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Comparing the time T1 taken for a single instruction on a pipelined CPU with time T2 taken on a non-pipelined but identical CPU, we can say that

  1. T1 ≤ T2
  2. T1 ≥ T2
  3. T1 < T2
  4. T1 and T2 plus the time taken for one instruction fetch cycle
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2 Comments

The Archive page of the link mentioned as a reference by Arjun Sir (Original page is deleted now)

http://web.archive.org/web/20160324083651/http://www.cs.wvu.edu/~jdm/classes/cs455/notes/tech/instrpipe.html

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PIPELINING SYSTEM:
Pipelining is an implementation technique where multiple instructions are overlapped in execution. It has a high throughput (amount of instructions executed per unit time). In pipelining, many instructions are executed at the same time and execution is completed in fewer cycles. The pipeline is filled by the CPU scheduler from a pool of work which is waiting to occur. Each execution unit has a pipeline associated with it, so as to have work pre-planned. The efficiency of pipelining system depends upon the effectiveness of CPU scheduler.
NON- PIPELINING SYSTEM:
All the actions (fetching, decoding, execution of instructions and writing the results into the memory) are grouped into a single step. It has a low throughput. Only one instruction is executed per unit time and execution process requires more number of cycles. The CPU scheduler in the case of non-pipelining system merely chooses from the pool of waiting work when an execution unit gives a signal that it is free. It is not dependent on CPU scheduler.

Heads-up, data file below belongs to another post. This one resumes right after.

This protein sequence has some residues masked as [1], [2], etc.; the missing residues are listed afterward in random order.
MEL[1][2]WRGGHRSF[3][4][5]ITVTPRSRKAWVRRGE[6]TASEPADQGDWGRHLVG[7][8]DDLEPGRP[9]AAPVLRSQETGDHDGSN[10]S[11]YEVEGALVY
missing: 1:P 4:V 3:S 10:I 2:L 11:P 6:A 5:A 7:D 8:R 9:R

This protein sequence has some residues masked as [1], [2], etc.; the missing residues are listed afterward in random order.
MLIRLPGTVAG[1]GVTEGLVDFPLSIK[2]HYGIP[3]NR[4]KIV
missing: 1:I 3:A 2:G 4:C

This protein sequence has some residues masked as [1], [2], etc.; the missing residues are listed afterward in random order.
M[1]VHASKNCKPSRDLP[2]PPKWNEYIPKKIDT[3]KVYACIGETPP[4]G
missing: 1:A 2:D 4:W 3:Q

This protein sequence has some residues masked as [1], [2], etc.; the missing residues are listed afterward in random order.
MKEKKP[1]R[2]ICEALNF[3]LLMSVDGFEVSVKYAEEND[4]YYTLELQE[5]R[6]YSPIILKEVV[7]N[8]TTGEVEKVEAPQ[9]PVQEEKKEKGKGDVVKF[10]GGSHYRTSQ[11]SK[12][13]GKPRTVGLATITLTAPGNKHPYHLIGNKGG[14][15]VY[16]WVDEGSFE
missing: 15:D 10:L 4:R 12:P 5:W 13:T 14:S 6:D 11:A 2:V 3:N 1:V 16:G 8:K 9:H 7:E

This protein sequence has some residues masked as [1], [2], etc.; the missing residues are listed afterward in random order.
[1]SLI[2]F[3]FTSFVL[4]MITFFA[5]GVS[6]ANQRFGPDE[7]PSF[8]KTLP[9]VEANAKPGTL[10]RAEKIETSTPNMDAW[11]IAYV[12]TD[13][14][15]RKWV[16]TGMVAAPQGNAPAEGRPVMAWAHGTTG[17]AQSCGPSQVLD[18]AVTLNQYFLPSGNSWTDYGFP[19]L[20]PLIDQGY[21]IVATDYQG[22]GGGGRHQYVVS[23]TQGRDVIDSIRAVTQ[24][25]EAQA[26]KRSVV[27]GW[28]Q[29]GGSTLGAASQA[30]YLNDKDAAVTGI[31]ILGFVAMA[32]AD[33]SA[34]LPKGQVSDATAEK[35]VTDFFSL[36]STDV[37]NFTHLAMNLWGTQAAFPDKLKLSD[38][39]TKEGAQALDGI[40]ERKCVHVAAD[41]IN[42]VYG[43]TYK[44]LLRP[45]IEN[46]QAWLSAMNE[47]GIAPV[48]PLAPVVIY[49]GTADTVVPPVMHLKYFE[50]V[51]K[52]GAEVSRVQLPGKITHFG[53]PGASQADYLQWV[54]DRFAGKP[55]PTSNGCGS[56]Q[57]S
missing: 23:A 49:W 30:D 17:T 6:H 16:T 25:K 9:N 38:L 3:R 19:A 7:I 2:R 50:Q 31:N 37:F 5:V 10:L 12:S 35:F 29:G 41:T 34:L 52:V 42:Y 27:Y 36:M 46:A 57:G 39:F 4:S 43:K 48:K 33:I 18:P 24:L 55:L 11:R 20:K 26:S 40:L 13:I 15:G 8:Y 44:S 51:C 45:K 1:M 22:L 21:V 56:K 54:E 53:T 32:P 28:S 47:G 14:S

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4 Answers

55 votes
 
Best answer

Here we are comparing the execution time of only a single instruction. Pipelining in no way improves the execution time of a single instruction (the time from its start to end). It increases the overall performance by splitting the execution to multiple pipeline stages so that the following instructions can use the finished stages of the previous instructions. But in doing so pipelining causes some problems also as given in the below link, which might slow some instructions. So, (B) is the answer. 

http://www.cs.wvu.edu/~jdm/classes/cs455/notes/tech/instrpipe.html

edited by
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18 Comments

Thanks !!!
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What is the case for $T_1 = T_2$? (as it is implied by $T_1 \le T_2$)
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when buffer delays are negligible in pipeline $T_1 = T_2$
39
@Arjun Sir, the link is not accesible. Error 404 : Not Found. Please check.
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Thanks dude
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@rishi

Try this http://archive.is/XPYL (Its saved page of that link)

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thanks @smsubham